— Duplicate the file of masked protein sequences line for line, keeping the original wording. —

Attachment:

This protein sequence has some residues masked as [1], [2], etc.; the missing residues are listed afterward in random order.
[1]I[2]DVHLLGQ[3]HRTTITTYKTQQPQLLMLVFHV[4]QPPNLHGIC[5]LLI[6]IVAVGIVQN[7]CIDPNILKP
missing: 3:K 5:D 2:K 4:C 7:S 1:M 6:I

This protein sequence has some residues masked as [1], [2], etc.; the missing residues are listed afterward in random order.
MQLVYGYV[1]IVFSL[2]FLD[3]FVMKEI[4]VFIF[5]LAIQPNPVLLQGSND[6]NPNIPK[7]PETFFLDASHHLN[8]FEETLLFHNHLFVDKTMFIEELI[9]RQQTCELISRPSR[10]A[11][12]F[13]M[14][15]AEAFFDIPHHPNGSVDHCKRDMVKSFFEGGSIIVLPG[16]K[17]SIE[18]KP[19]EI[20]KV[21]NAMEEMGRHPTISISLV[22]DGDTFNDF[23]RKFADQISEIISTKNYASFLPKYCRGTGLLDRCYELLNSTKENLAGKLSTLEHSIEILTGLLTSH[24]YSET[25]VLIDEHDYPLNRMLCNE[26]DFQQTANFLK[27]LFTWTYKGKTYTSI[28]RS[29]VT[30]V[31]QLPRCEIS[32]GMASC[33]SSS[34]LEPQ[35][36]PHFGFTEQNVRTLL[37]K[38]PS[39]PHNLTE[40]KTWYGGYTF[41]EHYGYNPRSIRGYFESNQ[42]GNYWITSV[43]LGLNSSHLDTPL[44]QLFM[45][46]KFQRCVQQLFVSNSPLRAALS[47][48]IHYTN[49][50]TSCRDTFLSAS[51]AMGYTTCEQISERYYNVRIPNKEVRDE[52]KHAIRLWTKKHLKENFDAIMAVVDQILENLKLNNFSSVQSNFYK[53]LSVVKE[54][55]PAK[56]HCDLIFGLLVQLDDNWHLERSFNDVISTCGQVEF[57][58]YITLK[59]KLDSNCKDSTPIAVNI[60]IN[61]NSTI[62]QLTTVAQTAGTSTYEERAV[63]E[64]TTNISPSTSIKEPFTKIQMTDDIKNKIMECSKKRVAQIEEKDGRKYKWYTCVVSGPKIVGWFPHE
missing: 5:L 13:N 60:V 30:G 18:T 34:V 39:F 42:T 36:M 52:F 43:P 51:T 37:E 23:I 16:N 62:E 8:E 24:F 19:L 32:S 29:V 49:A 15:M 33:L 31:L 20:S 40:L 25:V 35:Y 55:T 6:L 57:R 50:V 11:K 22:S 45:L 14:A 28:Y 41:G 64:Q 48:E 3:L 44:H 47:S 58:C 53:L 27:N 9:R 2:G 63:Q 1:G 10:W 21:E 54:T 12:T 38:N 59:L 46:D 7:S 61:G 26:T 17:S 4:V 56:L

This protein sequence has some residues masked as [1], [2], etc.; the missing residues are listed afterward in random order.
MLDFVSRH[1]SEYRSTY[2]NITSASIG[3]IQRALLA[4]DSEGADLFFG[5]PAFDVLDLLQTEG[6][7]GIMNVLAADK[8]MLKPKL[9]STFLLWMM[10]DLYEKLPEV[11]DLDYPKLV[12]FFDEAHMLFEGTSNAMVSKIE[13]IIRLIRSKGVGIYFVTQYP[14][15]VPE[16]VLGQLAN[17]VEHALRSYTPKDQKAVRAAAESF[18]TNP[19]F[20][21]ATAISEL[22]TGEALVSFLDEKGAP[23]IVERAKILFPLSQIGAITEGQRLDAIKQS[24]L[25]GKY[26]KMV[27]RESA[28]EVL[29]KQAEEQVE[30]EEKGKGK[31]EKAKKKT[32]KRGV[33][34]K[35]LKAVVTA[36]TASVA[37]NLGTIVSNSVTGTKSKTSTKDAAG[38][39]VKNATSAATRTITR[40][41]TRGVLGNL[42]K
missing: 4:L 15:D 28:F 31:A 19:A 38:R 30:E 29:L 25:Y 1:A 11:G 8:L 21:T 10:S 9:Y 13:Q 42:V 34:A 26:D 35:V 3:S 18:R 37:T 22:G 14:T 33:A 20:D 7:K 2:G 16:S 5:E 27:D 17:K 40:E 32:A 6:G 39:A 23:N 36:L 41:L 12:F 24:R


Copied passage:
This protein sequence has some residues masked as [1], [2], etc.; the missing residues are listed afterward in random order.
[1]I[2]DVHLLGQ[3]HRTTITTYKTQQPQLLMLVFHV[4]QPPNLHGIC[5]LLI[6]IVAVGIVQN[7]CIDPNILKP
missing: 3:K 5:D 2:K 4:C 7:S 1:M 6:I

This protein sequence has some residues masked as [1], [2], etc.; the missing residues are listed afterward in random order.
MQLVYGYV[1]IVFSL[2]FLD[3]FVMKEI[4]VFIF[5]LAIQPNPVLLQGSND[6]NPNIPK[7]PETFFLDASHHLN[8]FEETLLFHNHLFVDKTMFIEELI[9]RQQTCELISRPSR[10]A[11][12]F[13]M[14][15]AEAFFDIPHHPNGSVDHCKRDMVKSFFEGGSIIVLPG[16]K[17]SIE[18]KP[19]EI[20]KV[21]NAMEEMGRHPTISISLV[22]DGDTFNDF[23]RKFADQISEIISTKNYASFLPKYCRGTGLLDRCYELLNSTKENLAGKLSTLEHSIEILTGLLTSH[24]YSET[25]VLIDEHDYPLNRMLCNE[26]DFQQTANFLK[27]LFTWTYKGKTYTSI[28]RS[29]VT[30]V[31]QLPRCEIS[32]GMASC[33]SSS[34]LEPQ[35][36]PHFGFTEQNVRTLL[37]K[38]PS[39]PHNLTE[40]KTWYGGYTF[41]EHYGYNPRSIRGYFESNQ[42]GNYWITSV[43]LGLNSSHLDTPL[44]QLFM[45][46]KFQRCVQQLFVSNSPLRAALS[47][48]IHYTN[49][50]TSCRDTFLSAS[51]AMGYTTCEQISERYYNVRIPNKEVRDE[52]KHAIRLWTKKHLKENFDAIMAVVDQILENLKLNNFSSVQSNFYK[53]LSVVKE[54][55]PAK[56]HCDLIFGLLVQLDDNWHLERSFNDVISTCGQVEF[57][58]YITLK[59]KLDSNCKDSTPIAVNI[60]IN[61]NSTI[62]QLTTVAQTAGTSTYEERAV[63]E[64]TTNISPSTSIKEPFTKIQMTDDIKNKIMECSKKRVAQIEEKDGRKYKWYTCVVSGPKIVGWFPHE
missing: 5:L 13:N 60:V 30:G 18:T 34:V 39:F 42:T 36:M 52:F 43:P 51:T 37:E 23:I 16:N 62:E 8:E 24:F 19:L 32:S 29:V 49:A 15:M 33:L 31:L 20:S 40:L 25:V 35:Y 55:T 6:L 57:R 50:V 11:K 22:S 45:L 14:A 28:Y 41:G 64:Q 48:E 3:L 44:H 47:S 58:C 53:L 27:N 9:R 2:G 63:Q 1:G 10:W 21:E 54:T 12:T 38:N 59:L 46:D 7:S 61:G 26:T 17:S 4:V 56:L

This protein sequence has some residues masked as [1], [2], etc.; the missing residues are listed afterward in random order.
MLDFVSRH[1]SEYRSTY[2]NITSASIG[3]IQRALLA[4]DSEGADLFFG[5]PAFDVLDLLQTEG[6][7]GIMNVLAADK[8]MLKPKL[9]STFLLWMM[10]DLYEKLPEV[11]DLDYPKLV[12]FFDEAHMLFEGTSNAMVSKIE[13]IIRLIRSKGVGIYFVTQYP[14][15]VPE[16]VLGQLAN[17]VEHALRSYTPKDQKAVRAAAESF[18]TNP[19]F[20][21]ATAISEL[22]TGEALVSFLDEKGAP[23]IVERAKILFPLSQIGAITEGQRLDAIKQS[24]L[25]GKY[26]KMV[27]RESA[28]EVL[29]KQAEEQVE[30]EEKGKGK[31]EKAKKKT[32]KRGV[33][34]K[35]LKAVVTA[36]TASVA[37]NLGTIVSNSVTGTKSKTSTKDAAG[38][39]VKNATSAATRTITR[40][41]TRGVLGNL[42]K
missing: 4:L 15:D 28:F 31:A 19:A 38:R 30:E 29:L 25:Y 1:A 11:G 8:L 21:T 10:S 9:Y 13:Q 42:V 34:A 26:D 35:V 3:S 18:R 37:T 22:G 14:T 33:A 20:D 7:K 2:G 16:S 5:E 27:D 17:K 40:E 32:A 6:G 39:A 23:N 36:L 41:L 12:F 24:R